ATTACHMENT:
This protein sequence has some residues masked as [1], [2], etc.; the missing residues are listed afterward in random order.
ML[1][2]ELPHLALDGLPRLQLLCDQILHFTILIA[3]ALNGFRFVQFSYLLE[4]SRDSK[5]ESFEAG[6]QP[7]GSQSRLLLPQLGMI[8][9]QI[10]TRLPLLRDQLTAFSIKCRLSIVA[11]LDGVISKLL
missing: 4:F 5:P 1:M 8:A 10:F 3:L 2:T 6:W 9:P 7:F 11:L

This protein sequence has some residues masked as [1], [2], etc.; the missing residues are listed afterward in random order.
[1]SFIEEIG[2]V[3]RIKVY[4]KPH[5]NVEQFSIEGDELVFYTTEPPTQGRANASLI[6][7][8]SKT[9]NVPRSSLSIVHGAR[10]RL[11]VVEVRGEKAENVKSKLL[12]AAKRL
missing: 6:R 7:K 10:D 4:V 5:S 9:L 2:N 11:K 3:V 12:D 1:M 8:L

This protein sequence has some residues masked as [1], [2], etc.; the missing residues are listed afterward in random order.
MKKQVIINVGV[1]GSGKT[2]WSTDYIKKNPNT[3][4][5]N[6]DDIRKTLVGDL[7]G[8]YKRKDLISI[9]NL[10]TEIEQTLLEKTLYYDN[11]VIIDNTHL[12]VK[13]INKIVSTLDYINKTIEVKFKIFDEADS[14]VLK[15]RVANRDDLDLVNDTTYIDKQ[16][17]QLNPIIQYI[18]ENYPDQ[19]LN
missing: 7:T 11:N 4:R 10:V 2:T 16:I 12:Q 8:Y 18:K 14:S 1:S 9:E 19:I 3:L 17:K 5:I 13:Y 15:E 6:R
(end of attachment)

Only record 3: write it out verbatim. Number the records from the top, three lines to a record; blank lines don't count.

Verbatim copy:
This protein sequence has some residues masked as [1], [2], etc.; the missing residues are listed afterward in random order.
MKKQVIINVGV[1]GSGKT[2]WSTDYIKKNPNT[3][4][5]N[6]DDIRKTLVGDL[7]G[8]YKRKDLISI[9]NL[10]TEIEQTLLEKTLYYDN[11]VIIDNTHL[12]VK[13]INKIVSTLDYINKTIEVKFKIFDEADS[14]VLK[15]RVANRDDLDLVNDTTYIDKQ[16][17]QLNPIIQYI[18]ENYPDQ[19]LN
missing: 7:T 11:N 4:R 10:V 2:T 16:I 12:Q 8:Y 18:K 14:S 1:S 9:E 19:I 3:L 17:K 5:I 13:Y 15:E 6:R